The road not taken and the ‘bad faith’ thesis: Why a Liberal Democrat-Labour coalition never happened in May 2010

Many have suggested it was the LibDem lack of good faith which scuppered a deal between the party and Labour in 2010 and not the political facts of the day. Bill Jones explores those awkward five days in May and argues that there were more compelling reasons for the LibDems to take the road they took.  The publication last year of Andrew Adonis’s […]

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Lib Dems killing a Tory majority, liberalising immigration for growth and the wider implications of the Breivik verdict: Top 5 blogs you might have missed this week

Alex Hern at the New Statesman discusses the contention that liberalising immigration would double the world’s income overnight.

Simon Wren Lewis picks apart the facts and spin about fiscal policy and spending profligacy under Gordon Brown.

Jennifer Welsh at Politics in Spires argues that the UK government is in a Catch 22 situation with respect to Julian Assange.

Kiran Stacey at the FT’s Westminster Blog notes that a […]

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Book Review: Britain’s Second Labour Government, 1929-31: a reappraisal

This book is a timely collection of essays on Labour’s second period in office during the international financial crisis of 1929-1931. Contributions by leading historians and younger academics bring fresh perspectives to Labour’s domestic problems, electoral and party matters, relations with the Soviet Union and ideological questions. Many of the chapters offer a valuable and fresh perspective on the period, but […]

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Debating academic rigour, hunting the dude, and hurling abuse at Gordon Brown: Top 5 blogs you might have missed this week

Chris Dillow at Stumbling and Mumbling wonders what’s the use of academic rigour when empirical evidence is routinely ignored in policy making.

Damian McBride recalls the day five years ago that Gordon Brown became Prime Minister – and had abuse hurled at him by his closest aides…

Richard Murphy on the Ripped-off Britons blog argues that good capitalism is good business, and provides some tips on […]

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The role of special advisers should be clarified and there must be more transparency about their work

The seemingly nebulous and underhand role of special advisers has featured prominently in many of the government’s recent scandals – most recently in the case of Adam Smith and the handling of the Newscorps bid for BSkyB. Martin Smith argues that the problem is not their existence per se, but a lack of clarity about what they do and transparency about how […]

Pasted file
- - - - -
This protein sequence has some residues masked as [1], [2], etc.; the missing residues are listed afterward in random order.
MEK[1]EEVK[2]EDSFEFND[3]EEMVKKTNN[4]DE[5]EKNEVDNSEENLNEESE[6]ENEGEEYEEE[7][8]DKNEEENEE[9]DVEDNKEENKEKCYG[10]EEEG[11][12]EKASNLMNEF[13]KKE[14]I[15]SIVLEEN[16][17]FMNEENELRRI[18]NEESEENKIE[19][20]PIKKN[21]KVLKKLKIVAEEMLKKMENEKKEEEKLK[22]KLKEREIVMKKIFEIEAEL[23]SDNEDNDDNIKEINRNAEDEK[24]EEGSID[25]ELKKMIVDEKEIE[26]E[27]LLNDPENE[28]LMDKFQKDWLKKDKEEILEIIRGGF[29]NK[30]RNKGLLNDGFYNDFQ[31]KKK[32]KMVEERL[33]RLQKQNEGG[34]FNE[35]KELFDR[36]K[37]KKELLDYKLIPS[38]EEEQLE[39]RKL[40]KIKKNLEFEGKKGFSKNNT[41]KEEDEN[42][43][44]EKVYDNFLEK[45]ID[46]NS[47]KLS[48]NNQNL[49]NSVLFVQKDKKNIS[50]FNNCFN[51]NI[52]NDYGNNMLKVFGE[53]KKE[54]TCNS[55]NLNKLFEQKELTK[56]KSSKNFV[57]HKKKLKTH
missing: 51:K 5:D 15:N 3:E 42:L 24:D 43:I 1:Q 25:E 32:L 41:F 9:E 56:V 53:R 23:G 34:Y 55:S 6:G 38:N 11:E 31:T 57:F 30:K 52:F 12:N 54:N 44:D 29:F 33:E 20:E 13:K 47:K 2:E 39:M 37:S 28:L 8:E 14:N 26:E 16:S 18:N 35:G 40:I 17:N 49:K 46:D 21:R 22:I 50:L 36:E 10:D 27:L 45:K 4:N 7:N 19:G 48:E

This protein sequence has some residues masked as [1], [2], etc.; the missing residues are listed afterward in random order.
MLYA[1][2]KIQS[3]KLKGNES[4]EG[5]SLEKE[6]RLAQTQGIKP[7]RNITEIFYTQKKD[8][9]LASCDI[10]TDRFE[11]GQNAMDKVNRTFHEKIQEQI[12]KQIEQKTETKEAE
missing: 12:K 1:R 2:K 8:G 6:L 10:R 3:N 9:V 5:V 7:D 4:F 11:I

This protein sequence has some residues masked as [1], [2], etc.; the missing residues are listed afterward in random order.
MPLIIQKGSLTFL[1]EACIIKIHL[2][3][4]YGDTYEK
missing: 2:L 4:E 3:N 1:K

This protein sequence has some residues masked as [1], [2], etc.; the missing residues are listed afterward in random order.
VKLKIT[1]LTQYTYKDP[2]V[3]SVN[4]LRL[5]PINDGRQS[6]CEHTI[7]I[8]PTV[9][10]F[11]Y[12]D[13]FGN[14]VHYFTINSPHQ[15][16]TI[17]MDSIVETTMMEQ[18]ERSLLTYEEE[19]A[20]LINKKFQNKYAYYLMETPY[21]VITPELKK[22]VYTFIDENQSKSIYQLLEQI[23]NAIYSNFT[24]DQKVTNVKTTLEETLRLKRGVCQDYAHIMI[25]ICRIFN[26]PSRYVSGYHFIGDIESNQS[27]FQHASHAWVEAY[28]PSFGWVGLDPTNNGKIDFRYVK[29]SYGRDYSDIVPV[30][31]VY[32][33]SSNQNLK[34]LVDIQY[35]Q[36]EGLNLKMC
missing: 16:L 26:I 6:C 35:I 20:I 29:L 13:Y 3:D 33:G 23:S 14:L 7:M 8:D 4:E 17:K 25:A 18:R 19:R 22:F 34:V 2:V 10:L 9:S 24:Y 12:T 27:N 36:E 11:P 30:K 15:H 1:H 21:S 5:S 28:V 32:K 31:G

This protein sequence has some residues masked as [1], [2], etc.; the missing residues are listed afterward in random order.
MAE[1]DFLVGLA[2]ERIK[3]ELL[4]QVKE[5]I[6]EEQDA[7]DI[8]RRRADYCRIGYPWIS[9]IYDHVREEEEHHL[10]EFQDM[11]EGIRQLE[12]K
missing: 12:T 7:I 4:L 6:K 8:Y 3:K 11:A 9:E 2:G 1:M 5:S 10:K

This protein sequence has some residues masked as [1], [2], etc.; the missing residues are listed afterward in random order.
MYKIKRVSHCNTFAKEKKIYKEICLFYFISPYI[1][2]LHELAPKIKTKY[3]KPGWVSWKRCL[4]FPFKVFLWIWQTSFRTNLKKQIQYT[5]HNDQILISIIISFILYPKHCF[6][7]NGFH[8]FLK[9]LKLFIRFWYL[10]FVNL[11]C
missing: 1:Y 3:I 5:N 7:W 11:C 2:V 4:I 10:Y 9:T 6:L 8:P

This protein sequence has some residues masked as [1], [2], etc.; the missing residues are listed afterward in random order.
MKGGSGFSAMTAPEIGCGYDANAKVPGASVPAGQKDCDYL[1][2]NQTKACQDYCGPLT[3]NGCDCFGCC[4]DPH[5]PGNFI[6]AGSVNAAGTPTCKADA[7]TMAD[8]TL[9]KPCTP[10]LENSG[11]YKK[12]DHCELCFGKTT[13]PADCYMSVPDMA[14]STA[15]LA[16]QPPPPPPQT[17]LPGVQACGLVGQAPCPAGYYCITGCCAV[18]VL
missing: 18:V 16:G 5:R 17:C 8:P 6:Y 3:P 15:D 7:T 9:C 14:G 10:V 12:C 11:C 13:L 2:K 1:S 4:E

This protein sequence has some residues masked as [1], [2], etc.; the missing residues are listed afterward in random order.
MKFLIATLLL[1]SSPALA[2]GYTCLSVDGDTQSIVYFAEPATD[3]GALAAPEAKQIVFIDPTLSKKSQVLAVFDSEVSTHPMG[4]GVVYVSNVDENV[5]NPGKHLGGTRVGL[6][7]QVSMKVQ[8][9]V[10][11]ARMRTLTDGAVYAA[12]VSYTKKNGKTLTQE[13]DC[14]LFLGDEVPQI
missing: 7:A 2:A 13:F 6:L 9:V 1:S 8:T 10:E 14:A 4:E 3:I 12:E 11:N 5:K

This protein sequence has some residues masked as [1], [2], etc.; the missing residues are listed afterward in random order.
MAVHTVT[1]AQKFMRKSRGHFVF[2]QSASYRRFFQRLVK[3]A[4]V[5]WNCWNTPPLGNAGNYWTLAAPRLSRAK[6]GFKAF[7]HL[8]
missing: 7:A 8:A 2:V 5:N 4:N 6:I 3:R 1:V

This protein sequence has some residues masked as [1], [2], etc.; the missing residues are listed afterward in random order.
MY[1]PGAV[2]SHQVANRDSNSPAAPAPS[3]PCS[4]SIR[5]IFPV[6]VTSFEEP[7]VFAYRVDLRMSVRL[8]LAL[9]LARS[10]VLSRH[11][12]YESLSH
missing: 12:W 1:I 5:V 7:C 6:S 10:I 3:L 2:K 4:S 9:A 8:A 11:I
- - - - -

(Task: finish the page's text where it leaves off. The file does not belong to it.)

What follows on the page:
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Brown at Leveson: the politicisation of the press

Charlie Beckett discusses former Prime Minister Gordon Brown’s appearance at the Leveson inquiry and points out that politicians are no more objective that the journalists that report on them.  This article first appeared on LSE’s Polis blog Reaction to Gordon Brown’s appearance at the Leveson inquiry has mainly consisted of political journalists expressing shock at his high moral tone and […]

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David Cameron, Barack Obama and The US-UK ‘Special Relationship’

With David Cameron currently in Washington, John Dumbrell reviews the recent history of US-UK relations. The special relationship has clearly not been so stellar in recent times. With American foreign policy pivoting towards the Asia-Pacific region and US irritation with European contributions to NATO, Cameron will need to be very persuasive to resurrect the possibility of London acting as an ‘Atlantic […]

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Book Review: Outside In by Peter Hain

Former anti-apartheid leader turned Labour cabinet minister Peter Hain reflects on his early campaigning days, being prosecuted in two political trials and his role in negotiating the historic 2007 settlement in Northern Ireland. Carl Packman finds it a remarkably honest and modest account, concluding that Hain proves to be a politician of true principal. Outside In. Peter Hain. Biteback Publishing. January 2012. […]

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Creative Commons Attribution-NonCommercial-NoDerivs 3.0 Unported
This work by British Politics and Policy at LSE is licensed under a Creative Commons Attribution-NonCommercial-NoDerivs 3.0 Unported.